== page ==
Kenneth Toomey is an eminent novelist of dubious talent; Don Carlo Campanati is a man of God, a shrewd manipulator who rises through the Vatican to become the architect of church revolution and a candidate for sainthood.
These two men are linked not only by family ties but by a common understanding of mankind's frailties. In this epic masterpiece, Anthony Burgess plumbs the depths of the essence of power and the lengths men will go for it.
©1980 Anthony Burgess (P)2014 Audible Studios
"Crowded, crammed, bursting with manic erudition, garlicky puns, omnilingual jokes... which meshes the real and personalised history of the twentieth century." (Martin Amis)
A splendid tale of a story that never happened.
This book about kindness, and the reflection of old men is enjoyable, brings a laugh, but has a melancholy tone that inspires genuine reflection.
Your fictional narrator has the tone of a highly intelligent, educated man who feels no resentment towards those below him. Warm, endearing, and about the philosophy that really gets you through life.
"Worth it for the opening line alone"
"It was the afternoon of my eighty-first birthday, and I was in bed with my catamite when Ali announced that the archbishop had come to see me." So begins Earthly Powers by Anthony Burgess. This line alone should be enough for most to decide if this book is for them or not. Burgess was a fan of James Joyce and a lover of words for their own sake as well as a means to tell a story. It portrays the life and times of Kenneth Toomey a gay writer across the span of the 20th century. It is a huge novel with many themes including the experience of being gay in that century particularly as a believer and how it changed over time, the problem of evil, the role of the catholic church. It requires a big investment of time and concentration but is well worth it. It is both funny and tragic and filled with vivid characters. If nothing else, you will join the ranks of those who can quote the opening line by heart.
"I didn't think anything could live up to the book."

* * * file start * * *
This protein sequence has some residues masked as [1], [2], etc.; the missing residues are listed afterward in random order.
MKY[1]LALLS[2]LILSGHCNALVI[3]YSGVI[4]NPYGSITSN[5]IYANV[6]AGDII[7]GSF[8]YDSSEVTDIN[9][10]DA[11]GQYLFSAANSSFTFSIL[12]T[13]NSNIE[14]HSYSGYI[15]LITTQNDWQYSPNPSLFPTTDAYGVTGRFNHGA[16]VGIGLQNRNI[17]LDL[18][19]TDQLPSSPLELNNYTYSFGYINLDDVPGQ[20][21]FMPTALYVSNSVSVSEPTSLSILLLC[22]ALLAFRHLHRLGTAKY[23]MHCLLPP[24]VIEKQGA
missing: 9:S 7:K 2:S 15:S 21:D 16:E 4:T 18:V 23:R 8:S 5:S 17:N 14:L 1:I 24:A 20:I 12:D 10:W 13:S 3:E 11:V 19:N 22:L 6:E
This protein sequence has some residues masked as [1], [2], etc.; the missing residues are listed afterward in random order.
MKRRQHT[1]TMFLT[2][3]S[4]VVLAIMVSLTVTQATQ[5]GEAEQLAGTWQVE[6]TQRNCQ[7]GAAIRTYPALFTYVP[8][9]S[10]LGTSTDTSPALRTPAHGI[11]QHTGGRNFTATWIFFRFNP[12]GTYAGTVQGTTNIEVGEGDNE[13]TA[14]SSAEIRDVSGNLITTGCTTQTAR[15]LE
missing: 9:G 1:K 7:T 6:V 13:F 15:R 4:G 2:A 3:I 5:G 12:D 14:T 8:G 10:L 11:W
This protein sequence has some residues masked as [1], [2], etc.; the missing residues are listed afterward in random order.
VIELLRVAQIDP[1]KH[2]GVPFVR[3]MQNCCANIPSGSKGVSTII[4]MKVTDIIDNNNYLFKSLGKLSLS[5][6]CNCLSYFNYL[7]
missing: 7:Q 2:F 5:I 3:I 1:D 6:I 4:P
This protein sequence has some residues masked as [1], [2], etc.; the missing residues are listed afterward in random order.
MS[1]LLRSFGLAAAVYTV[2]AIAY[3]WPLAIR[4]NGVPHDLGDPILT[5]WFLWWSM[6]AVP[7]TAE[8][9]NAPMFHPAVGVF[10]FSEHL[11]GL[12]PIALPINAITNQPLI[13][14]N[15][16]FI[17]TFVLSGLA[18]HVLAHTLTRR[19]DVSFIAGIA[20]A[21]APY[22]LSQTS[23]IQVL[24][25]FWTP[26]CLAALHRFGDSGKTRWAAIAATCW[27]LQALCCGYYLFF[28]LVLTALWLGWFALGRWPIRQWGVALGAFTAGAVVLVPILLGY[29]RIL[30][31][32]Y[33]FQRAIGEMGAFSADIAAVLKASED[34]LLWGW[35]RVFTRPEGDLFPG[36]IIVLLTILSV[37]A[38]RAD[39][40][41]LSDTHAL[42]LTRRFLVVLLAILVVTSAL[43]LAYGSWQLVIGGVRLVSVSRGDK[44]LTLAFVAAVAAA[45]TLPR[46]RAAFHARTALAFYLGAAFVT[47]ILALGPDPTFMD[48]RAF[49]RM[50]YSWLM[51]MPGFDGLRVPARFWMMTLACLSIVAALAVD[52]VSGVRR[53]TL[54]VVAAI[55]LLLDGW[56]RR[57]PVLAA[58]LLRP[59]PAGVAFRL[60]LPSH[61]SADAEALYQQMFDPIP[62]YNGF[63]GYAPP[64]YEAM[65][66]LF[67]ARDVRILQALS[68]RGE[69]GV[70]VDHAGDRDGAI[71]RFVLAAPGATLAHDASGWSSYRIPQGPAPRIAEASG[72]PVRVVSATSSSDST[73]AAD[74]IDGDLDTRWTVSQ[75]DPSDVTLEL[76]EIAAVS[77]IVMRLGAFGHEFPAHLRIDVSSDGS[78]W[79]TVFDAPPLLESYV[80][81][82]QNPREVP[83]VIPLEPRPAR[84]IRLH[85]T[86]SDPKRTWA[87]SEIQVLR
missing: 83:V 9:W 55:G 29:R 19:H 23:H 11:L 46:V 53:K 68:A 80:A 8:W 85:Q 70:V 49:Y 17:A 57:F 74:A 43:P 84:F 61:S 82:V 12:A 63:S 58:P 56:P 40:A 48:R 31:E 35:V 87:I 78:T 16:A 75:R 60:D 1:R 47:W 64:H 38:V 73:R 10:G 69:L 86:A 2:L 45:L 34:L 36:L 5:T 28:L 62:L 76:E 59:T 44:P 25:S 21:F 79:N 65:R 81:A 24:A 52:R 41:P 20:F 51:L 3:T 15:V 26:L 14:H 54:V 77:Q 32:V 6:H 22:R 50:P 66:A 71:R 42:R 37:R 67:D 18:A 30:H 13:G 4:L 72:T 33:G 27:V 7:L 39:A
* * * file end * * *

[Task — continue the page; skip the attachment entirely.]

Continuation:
The story is incredible--the type of novel you live with for days/weeks, then want to call people with updates when it's over--only to remember that it was just you and the book. An Anthony Burgess masterpiece that's woefully unknown in the US. I didn't think any narration could do it justice, but Gordon Griffin not only meets but dramatically exceeds all expectations. I could not recommend this more.
Almost impossible to compare it to anything. Your favorite Anthony Burgess novel. Your favorite movie. That television series to which you've become hopelessly addicted. Triple all my fawning adulation if you happen to be a fan of language.
I haven't, and am combing his works to find something I might like, just to experience him some more.
Can't beat that beginning sentence.
I'm afraid the drool would clog your system. Just do it.
"Powerful and nuanced, a deep dive into important questions"
I agree with reviewers who liken this novel to Delillo's Underground and other monumental reflections on life and particularly modern, global life. I will certainly reflect on this book for a long time. I found the narrator enjoyable when reading Caucasian male voices, especially British ones, but extremely off-putting when taking on the voice of a woman or non-Caucasian man. Nonetheless, a very worthy investment of time.
"An Interesting Life"
I liked this story. It follows a boy through old age, and weaves a sweeping tale with the historical events of the 21st century as a backdrop. There's excellent development of characters.
I read this when it was first published. Loved it then, maybe more so now.
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